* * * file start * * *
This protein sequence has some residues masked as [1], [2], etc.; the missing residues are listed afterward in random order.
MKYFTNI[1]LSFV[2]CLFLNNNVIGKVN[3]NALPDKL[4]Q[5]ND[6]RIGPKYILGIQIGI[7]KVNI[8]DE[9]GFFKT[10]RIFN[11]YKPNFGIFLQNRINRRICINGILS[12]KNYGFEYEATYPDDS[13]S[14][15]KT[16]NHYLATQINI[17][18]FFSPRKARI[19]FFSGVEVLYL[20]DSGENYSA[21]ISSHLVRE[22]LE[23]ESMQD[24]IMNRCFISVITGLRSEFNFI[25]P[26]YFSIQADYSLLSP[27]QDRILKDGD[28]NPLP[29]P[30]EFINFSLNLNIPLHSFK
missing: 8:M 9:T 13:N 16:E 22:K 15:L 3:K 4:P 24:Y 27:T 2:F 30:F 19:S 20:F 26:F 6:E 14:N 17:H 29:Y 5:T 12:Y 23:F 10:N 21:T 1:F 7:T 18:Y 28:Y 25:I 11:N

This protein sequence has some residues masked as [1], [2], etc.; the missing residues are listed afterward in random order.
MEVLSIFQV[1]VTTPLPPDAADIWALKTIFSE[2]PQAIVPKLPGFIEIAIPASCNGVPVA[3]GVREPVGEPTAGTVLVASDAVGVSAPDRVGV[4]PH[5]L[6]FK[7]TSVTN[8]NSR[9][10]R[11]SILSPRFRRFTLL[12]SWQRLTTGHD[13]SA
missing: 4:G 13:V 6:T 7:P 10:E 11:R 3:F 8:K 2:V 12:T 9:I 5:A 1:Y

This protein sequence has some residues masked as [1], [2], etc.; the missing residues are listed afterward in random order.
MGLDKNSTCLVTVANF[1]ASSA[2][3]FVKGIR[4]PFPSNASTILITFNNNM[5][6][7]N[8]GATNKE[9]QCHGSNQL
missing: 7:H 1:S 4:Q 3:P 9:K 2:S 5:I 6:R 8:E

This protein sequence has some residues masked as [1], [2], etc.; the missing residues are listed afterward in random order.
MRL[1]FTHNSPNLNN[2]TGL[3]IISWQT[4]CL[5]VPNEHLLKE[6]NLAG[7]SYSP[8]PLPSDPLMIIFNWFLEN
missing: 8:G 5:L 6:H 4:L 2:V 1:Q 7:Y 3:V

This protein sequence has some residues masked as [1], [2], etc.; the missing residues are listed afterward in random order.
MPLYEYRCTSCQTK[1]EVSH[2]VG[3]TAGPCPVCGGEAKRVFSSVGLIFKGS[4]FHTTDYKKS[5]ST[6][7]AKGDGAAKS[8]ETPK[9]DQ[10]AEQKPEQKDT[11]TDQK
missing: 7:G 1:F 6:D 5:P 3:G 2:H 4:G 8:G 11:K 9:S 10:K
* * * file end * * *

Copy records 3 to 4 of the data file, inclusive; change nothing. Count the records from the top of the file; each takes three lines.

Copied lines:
This protein sequence has some residues masked as [1], [2], etc.; the missing residues are listed afterward in random order.
MGLDKNSTCLVTVANF[1]ASSA[2][3]FVKGIR[4]PFPSNASTILITFNNNM[5][6][7]N[8]GATNKE[9]QCHGSNQL
missing: 7:H 1:S 4:Q 3:P 9:K 2:S 5:I 6:R 8:E

This protein sequence has some residues masked as [1], [2], etc.; the missing residues are listed afterward in random order.
MRL[1]FTHNSPNLNN[2]TGL[3]IISWQT[4]CL[5]VPNEHLLKE[6]NLAG[7]SYSP[8]PLPSDPLMIIFNWFLEN
missing: 8:G 5:L 6:H 4:L 2:V 1:Q 7:Y 3:V